Between 1970 and 1980 the most frequently used formula for estimating the nutritional needs of burn patients was developed by William Curreri.37,38 In 1976, Pennisi created a more comprehensive formula, designed for adults and children, estimating both the energetic needs in calories and protein needs in grams.39 Other formulas developed for critically ill and burn patients include Toronto,40 Schofield,41 Ireton-Jones,42 Harris-Benedict,43,44 and the American Society for Parenteral and Enteral Nutrition (ASPEN) recommendations.45 The most widely formulas used in children are those of Harris and Benedict, Mayes and the World Health Organization46 (table III).

A study by a group of researchers analyzed the accuracy of these formulas in children comparing caloric expenditure determined by IC. All the formulas overestimate the patient's caloric expenditure, predisposing him to over-nutrition.47

In order to compare the energy requirements suggested by the formulas most commonly used in adults, it was hypothesized a case of burn, and all formulas were employed. Hypothetically, was taken as reference for the use of formulas to a patient following conditions: 30 years old, weighing 72 kg, height 170cm, 40% of TBSA, bedridden, with eight days of burning, body temperature of 37oC, breathing spontaneously and with average intake of 2.000 calories per day (fig. 2).


Over-nutrition predisposes the patient to hyperglycemia, overload of the respiratory system, steatosis and hyperosmolarity. When dealing with under-nutrition, the patient could suffer from malnutrition and subsequent reduction of immunocompetence, prolonged dependency on mechanical ventilation and delay in the healing processes, increased risk of infection, morbidity and mortality.46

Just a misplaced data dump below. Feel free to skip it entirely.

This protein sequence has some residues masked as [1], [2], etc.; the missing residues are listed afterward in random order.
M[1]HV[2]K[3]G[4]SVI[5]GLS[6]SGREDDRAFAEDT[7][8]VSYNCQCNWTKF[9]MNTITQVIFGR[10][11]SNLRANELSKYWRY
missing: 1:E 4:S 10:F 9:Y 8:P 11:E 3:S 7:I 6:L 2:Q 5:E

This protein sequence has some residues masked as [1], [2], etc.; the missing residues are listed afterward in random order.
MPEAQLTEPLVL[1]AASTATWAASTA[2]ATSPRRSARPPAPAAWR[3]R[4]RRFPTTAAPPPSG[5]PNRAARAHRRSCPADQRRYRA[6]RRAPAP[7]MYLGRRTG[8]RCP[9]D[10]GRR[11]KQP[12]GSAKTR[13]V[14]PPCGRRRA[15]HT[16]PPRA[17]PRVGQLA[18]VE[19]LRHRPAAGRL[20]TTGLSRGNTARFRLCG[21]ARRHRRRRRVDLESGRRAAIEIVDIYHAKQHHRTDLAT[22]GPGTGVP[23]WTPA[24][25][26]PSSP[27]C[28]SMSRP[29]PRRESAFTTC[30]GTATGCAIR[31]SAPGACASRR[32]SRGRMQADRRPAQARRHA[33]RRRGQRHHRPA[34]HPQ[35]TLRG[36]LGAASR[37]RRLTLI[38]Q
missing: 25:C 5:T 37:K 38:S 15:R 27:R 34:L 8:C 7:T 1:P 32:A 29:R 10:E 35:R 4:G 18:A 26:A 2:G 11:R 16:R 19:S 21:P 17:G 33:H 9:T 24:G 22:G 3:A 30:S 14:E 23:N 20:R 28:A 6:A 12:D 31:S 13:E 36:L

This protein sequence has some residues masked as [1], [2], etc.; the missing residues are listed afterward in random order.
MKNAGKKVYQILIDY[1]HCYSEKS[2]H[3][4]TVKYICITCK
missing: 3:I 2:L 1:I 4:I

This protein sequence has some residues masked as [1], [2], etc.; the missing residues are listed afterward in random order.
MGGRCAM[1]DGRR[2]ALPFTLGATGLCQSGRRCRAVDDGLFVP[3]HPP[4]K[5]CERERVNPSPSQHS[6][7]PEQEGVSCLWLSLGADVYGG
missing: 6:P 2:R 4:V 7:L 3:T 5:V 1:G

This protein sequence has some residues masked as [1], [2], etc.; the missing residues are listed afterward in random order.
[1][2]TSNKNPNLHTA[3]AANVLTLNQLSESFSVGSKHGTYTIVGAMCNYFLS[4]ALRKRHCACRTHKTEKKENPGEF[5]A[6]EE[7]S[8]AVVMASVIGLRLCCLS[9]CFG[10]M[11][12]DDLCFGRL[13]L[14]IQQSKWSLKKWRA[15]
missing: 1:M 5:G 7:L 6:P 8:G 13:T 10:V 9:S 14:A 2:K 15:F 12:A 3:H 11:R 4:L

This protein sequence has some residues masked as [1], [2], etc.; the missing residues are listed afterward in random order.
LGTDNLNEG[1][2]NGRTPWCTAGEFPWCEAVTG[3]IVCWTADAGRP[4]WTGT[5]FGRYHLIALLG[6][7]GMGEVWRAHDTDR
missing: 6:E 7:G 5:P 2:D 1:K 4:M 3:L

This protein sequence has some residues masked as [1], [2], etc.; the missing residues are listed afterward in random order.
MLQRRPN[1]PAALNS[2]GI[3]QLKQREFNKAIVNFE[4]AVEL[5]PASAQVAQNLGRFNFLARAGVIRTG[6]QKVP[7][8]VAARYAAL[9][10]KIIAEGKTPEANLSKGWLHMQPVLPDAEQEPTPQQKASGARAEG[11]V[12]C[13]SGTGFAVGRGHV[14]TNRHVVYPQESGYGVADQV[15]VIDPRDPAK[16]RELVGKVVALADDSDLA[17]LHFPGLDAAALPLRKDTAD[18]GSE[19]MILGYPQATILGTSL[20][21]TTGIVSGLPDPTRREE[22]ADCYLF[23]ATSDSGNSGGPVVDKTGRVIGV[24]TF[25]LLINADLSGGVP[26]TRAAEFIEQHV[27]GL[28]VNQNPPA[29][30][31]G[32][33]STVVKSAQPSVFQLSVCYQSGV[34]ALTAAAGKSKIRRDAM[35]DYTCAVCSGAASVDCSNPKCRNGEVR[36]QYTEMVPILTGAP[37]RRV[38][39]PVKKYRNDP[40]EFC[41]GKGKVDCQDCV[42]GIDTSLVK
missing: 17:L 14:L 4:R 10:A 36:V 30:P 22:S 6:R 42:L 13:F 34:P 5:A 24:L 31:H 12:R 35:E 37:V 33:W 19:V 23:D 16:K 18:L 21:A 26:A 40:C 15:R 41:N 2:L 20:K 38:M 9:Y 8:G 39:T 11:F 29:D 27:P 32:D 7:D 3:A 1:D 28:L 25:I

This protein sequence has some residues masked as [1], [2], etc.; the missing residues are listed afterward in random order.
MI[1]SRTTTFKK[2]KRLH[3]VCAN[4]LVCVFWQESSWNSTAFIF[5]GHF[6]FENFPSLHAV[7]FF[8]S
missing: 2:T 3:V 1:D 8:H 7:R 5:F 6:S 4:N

In 1783, a study on the physiology of breathing -Mémoire sur la Chaleur, published by Lavoisier and Laplace for a periodical on the study of heat, generated the initial concepts of energy metabolism. The study explained the relationship between the inspired oxygen and the heat lost by the body.48

With respect to the study of energy metabolism, Indirect Calorimetry (IC) is the only research method considered gold standard for measuring caloric expenditure.49 Identifying the patient's metabolic rate is essential to prevent deficits in energetic equilibrium. The regular use of IC supplies adequate nutritional support to the burn patient and is useful in the early detection of under-nutrition and over-nutrition.50,51